What is Epispadias Repair (Female)?

Epispadias (also called bladder exstrophy) is a rare congenital defect in females in which there is a fissure in the upper wall of the urethra.

Effects of Epispadias Repair (Female)

Females with simple hypospadias also have normal lives, including conceiving and bearing children.

Candidates for Epispadias Repair (Female)

Several leading reconstructive surgeons have championed early repair of epispadias, especially in boys with penopubic or penile epispadias and all girls with the condition. If surgery is performed within the first few months of life, the child may have a better chance of having a normal bladder. Today, most patients undergo epispadias reconstruction at 12 months or even earlier.

Your Consultation

A child who is suspected to have epispadias is recommended to undergo tests such as the following:

  • CBC
  • Serum electrolytes
  • Pelvic x-ray
  • Intravenous pyelogram (IVP)
  • Ultrasound of the urogenital system

The Epispadias Repair (Female) Procedure

Genital reconstruction in girls with bladder exstrophy is less complex compared to the reconstruction in boys. The urethra and vagina may be short and near the front of the body and the clitoris is in two parts. The internal female structures – uterus, fallopian tubes and ovaries – are normal. If diagnosed at birth, the two parts of the clitoris can be brought together and the urethra can be placed into the normal position. If repaired early enough, lack of urinary control (incontinence) may not be a problem. If the diagnosis is missed or if early repair is not performed, then incontinence can be surgically corrected at the time of diagnosis. If the vaginal opening is narrow in older girls or younger women, reconstruction can be performed after puberty.

Recovery

Surgical repairs generally produce both continence (the ability to control the flow of urine) and a good cosmetic outcome.

Risks

Persistent urinary incontinence can occur in some people even after multiple operations. Also upper urinary tract (ureter and kidney) damage as well as infertility may occur.

FAQs

How does epispadias affect girls?

Epispadias is much more rare in girls, with only one of 565,000 affected. Those who are affected have pubic bones that are widely separated to varying degrees. This causes the clitoris not to fuse during development, resulting in two halves of the clitoris. Furthermore, the bladder neck is almost always affected. As a consequence, girls with epispadias invariably leak urine with stress (e.g., coughing and strenuous effort). Fortunately, in most cases, early surgical treatment can resolve these problems.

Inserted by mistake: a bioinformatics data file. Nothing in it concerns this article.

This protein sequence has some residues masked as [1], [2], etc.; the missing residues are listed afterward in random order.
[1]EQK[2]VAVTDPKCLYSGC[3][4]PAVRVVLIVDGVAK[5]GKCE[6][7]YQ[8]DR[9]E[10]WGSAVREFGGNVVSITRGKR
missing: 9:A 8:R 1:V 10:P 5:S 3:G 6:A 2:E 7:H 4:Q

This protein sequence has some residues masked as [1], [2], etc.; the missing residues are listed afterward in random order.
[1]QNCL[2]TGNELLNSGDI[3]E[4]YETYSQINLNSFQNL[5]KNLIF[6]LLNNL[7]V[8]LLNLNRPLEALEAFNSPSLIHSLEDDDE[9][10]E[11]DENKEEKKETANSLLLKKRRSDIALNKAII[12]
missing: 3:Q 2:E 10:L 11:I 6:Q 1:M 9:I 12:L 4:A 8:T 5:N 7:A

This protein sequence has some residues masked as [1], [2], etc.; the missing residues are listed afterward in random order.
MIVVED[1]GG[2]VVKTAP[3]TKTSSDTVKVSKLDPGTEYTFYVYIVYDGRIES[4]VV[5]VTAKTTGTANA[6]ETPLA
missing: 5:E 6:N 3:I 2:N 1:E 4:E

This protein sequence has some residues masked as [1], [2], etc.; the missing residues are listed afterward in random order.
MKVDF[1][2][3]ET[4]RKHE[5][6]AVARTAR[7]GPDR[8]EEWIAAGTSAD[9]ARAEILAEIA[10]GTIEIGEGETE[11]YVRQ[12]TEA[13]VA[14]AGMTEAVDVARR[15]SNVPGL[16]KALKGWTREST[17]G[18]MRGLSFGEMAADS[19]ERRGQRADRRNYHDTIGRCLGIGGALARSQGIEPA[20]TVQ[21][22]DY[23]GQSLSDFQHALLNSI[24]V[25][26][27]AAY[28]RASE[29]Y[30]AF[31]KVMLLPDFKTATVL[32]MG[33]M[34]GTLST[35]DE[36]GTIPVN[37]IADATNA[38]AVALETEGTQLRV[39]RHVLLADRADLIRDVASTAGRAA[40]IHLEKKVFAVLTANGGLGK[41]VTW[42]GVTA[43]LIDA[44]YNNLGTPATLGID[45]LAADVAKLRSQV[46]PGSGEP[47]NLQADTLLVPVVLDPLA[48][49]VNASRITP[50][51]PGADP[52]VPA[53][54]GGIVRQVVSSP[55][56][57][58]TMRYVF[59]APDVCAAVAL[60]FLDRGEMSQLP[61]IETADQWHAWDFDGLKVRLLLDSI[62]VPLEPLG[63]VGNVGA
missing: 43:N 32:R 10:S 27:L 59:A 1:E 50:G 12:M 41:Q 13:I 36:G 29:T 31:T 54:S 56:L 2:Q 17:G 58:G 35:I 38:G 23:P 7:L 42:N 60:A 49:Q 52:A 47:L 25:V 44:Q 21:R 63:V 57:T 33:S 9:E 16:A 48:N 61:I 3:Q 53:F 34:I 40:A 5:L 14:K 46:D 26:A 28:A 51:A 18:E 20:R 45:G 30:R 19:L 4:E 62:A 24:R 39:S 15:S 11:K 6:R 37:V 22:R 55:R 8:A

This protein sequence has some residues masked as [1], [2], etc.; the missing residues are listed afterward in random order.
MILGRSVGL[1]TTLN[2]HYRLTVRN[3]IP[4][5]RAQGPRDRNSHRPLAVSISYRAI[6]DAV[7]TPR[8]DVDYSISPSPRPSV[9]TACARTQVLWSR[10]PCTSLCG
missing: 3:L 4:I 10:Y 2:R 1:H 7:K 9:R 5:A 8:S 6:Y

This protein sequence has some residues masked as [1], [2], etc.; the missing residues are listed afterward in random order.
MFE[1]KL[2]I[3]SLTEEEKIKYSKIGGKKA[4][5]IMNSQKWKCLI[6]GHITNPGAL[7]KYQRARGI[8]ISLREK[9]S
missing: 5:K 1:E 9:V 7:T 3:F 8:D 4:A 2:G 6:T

How is epispadias diagnosed?

The diagnosis of epispadias is typically made at birth. Although, on occasion when the malformation may not be drastic, epispadias has been missed at birth and only becomes apparent when the child (usually female) remains wet after toilet training.

What are the symptoms of epispadias?

The symptoms and signs in females are:

  • Abnormal opening from the bladder neck to the area above the normal urethal opening
  • Bladder exstrophy (may or may not be present)
  • Widened pubic bone
  • Bifid clitoris, rudimentary labia
  • Urinary incontinence
  • Reflux nephropathy
  • Urinary tract infections

How is the treatment approached?

Genital repair is often accomplished at different times for the boy and girl with exstrophy. In females, the genitalia and urethral repair can often be accomplished at the time of the initial bladder closure. In males, reconstruction of the penis and urethra (epispadias repair) is usually accomplished between 1 and 2 years of age. This surgery is also important in that it usually causes some urethral resistance, which in turn results in pooling of urine in the bladder which can stimulate bladder growth and capacity.

Can epispadias be prevented?

There is no known prevention.